One of Mehdizadeh's other passions is traveling, so it is fitting that she recently traveled to Iran (before the elections). "I'm fascinated by people and their cultures," she said. This fascination also extends to her love of food (Zaytinya being a favorite restaurant of hers), museums, and theater. Although she generally does not have a lot of time for pleasure reading, Mehdizadeh is currently enjoying Zadie Smith's White Teeth. That novel is quite different from the first book that really impacted Mehdizadeh, which was Wilson Rawls's Where the Red Fern Grows. "I think I cried for two weeks after. Its so beautiful and sad."
Most of the time you will find Mehdizadeh teaching her Myths of Britain sections though. This is her second year of TAing for the course (fun fact: I was in Mehdizadeh's section last spring). "I really do love my sections," she said. "It's nice to see progress over time." The first year of teaching the sections was a great experience, but one that Mehdizadeh notes where she was in "constant panic." However this year is much different. "This time I can enjoy it and think about the literature and sit with the literature," she said.
Mehdizadeh will actually be leading the Myths of Britain lecture on John Mandeville today!
Friday, March 12, 2010
Your chair Gayle Wald wrote:
"My sense of what is "fun" reading changes depending on what's going on in my life. Sometimes I gobble up old copies of the Nation, the New Yorker and the New York Review of Books. (I like that I can read an article and be done.) Sometimes I read trashy magazines: People is a favorite; any fashion mag with big photos will do. The books I read for fun are usually contemporary fiction/non-fiction. Recent books I've enjoyed: "Half of a Yellow Sun" by Chimamanda Ngozi Adichie, "My Father's Paradise" by Ariel Sabar, "Sag Harber" by Colson Whitehead. My current "to-read" list include Berryl Satter's "Family Matters." This is work-related--it is about mid-20th-century struggles over housing discrimination in Chicago, as told through the author's family history--but it's on my list because I've heard it's excellent and because I'm just interested."
Kavita Daiya recommends Elizabeth Gilbert's Eat, Pray, Love and is planning on reading Gilbert's follow up, Committed. She also enjoyed The Bitch in the House edited by Cathi Hanauer
Jane Shore wrote, "I plan to read Sarah Blake's novel, The Postmistress. Sarah taught Creative Writing for us two years ago. Her book has been on The NY Times Bestseller List for the past two weeks."
Christopher Sten said, "For fun, I just finished reading the novelist Haruki Murakami's What I Think About When I Think About Running. With any luck, during spring break I'll catch up on some recent issues of The New Yorker and The Economist, finish Howard Jacobson's amazing novel, Kalooki Nights, and scan the Post's coverage of "March Madness"--when I'm not grading student papers. "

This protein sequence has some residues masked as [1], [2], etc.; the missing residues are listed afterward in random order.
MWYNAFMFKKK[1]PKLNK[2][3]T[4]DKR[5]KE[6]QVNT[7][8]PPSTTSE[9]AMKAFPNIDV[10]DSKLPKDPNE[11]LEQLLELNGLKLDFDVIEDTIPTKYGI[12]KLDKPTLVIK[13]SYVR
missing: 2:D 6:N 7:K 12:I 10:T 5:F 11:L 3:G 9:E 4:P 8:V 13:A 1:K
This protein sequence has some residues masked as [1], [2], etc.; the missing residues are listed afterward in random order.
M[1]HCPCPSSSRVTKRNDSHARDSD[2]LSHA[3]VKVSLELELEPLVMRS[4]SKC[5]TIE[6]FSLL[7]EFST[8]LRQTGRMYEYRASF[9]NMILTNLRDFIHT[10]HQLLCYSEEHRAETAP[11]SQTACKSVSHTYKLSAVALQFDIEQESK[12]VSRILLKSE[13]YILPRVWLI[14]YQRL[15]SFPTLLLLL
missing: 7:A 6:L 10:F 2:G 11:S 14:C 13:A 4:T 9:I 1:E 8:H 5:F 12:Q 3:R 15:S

Jeffrey Cohen recommends Jonathan Safran Foer's Eating Animals, about the ethics behind eating meat. He plans to pursue the topic further by reading Michael Pollan's The Omnivore's Dilemma over break.
H.G. Carrillo said that he reads, "Biographies of poets and visual artists--particularly those of
painters and sculptors--read like protracted issues of "People Magazine". And really the only thing wrong with "People Magazine" is that the issues are too short, hardly worth the effort of lugging them down to the beach."
Christopher Griffin will be grading papers for most of the break, but he wishes he had time to read Brooklyn by Colm Toibin and Let the Great World Spin by Colum McCann.
Faye Moskowitz wrote, "When I am on break, I go to our condo in South Beach, so I am truly "beach reading." Within a short walk of our apartment is the South Beach Library which I mine for any latest NY Times best sellers, as long as they are not romance or vampire novels; one Anne Rice was enough for me.. I look for Booker Prize winners from Britain. And I always hope for the latest Patricia Cornwell mystery. In fact, I read a lot of mysteries, one a day sometimes."
Gina Welch recently told me that she loved Colson Whitehead's The Intuitionist.
And Gil Harris maintains the stereotype that professors don't actually take time off.
"What will I be reading for pleasure this spring break? I fear there's not going to be much of that for me this time round, as I have several fierce writing deadlines looming (including one for an omnibus review of this year's scholarship in Renaissance drama), which means most of my reading will be work-related.
But if my retinas aren't destroyed by the monographs on the drama of Shakespeare and his contemporaries, I hope to train my eyes on two other sources of reading pleasure:
1. Hilary Mantel's The Black Book, a page-turner by the author of the Booker Prize-winning Wolf Hall. The latter was a bit of a disappointment for me -- maybe because I am already too immersed in early modern England with my research, and so attempts to imaginatively inhabit the minds of people from the period always falls a bit flat. (No, I'm not a fan of The Tudors.) But Mantel's Black Book -- about a spirit medium doing the rounds of contemporary suburban London -- is a more riveting read, at least so far.
2. The English subtitles for my favourite Korean soap opera, Dae Jang Geum. Set in sixteenth-century Korea, this series chronicles the trials and tribulations of a woman who rises from the palace kitchen, where she works as a cook, to become the first female physician to the King. She is at the receiving end of all manner of chicanery, skullduggery, and Machiavellian scheming. The best part is that a good half of each episode lovingly depicts the preparation of the King's food, which may or may not be poisoned. It's part Crouching Tiger Hidden Dragon, part I Claudius, part Iron Chef. And it's all good."
And what am I reading? Jonathan Lethem's Motherless Brooklyn and José Saramago's Blindness.
Happy reading! Enjoy your break!
Tuesday, March 9, 2010